In November 2021, von der Leyen made her first visit to the White House. Among those in the meeting in the Oval Office that afternoon were Biden’s National Security Adviser Jake Sullivan, then Deputy National Security Adviser for International Economics Daleep Singh, and Amanda Sloat, senior director for Europe at the National Security Council.

With von der Leyen were two of the Commission president’s closest confidants, Bjoern Seibert, her head of Cabinet who has worked with her since her days as German defense minister; and Fernando Andresen Guimaraes, another member of her Cabinet who had previously served as head of the Russia, and the U.S. and Canada divisions in the European External Action Service, the EU’s diplomatic service. Also present was EU ambassador to the United States, Stavros Lambrinidis.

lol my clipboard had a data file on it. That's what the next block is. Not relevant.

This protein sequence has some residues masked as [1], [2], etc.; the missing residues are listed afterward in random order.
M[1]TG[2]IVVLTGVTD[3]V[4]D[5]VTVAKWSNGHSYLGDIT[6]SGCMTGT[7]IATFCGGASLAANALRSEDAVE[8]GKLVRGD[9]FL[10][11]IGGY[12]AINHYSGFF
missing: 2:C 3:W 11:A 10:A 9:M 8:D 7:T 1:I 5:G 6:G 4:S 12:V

Putin’s invasion was still two and a half months away, but tensions were already rising. The two teams discussed the situation on the EU’s border with Belarus, where migrants from the Middle East were being flown in by Belarusian dictator Alexander Lukashenko to cross into Poland and Lithuania. 

Then the topic turned to the possibility of a Russian assault on Ukraine. Just before the meeting, Biden had been briefed by national security and intelligence officials about the buildup of Russian battalions near the Ukraine border. He wanted to sound the alarm.  

“The president was very concerned,” said one European official, speaking on condition of anonymity. “This was a time when no one in Europe was paying any attention, even the intelligence services.”

Further meetings followed, including a visit to Brussels by CIA Director Bill Burns later in the month, as Washington became increasingly frantic about the lack of urgency in European capitals about the looming threat. 

At the instigation of the White House, officials from both sides of the Atlantic, including U.S. Undersecretary of State for Political Affairs Victoria Nuland, started meeting weekly by video conference.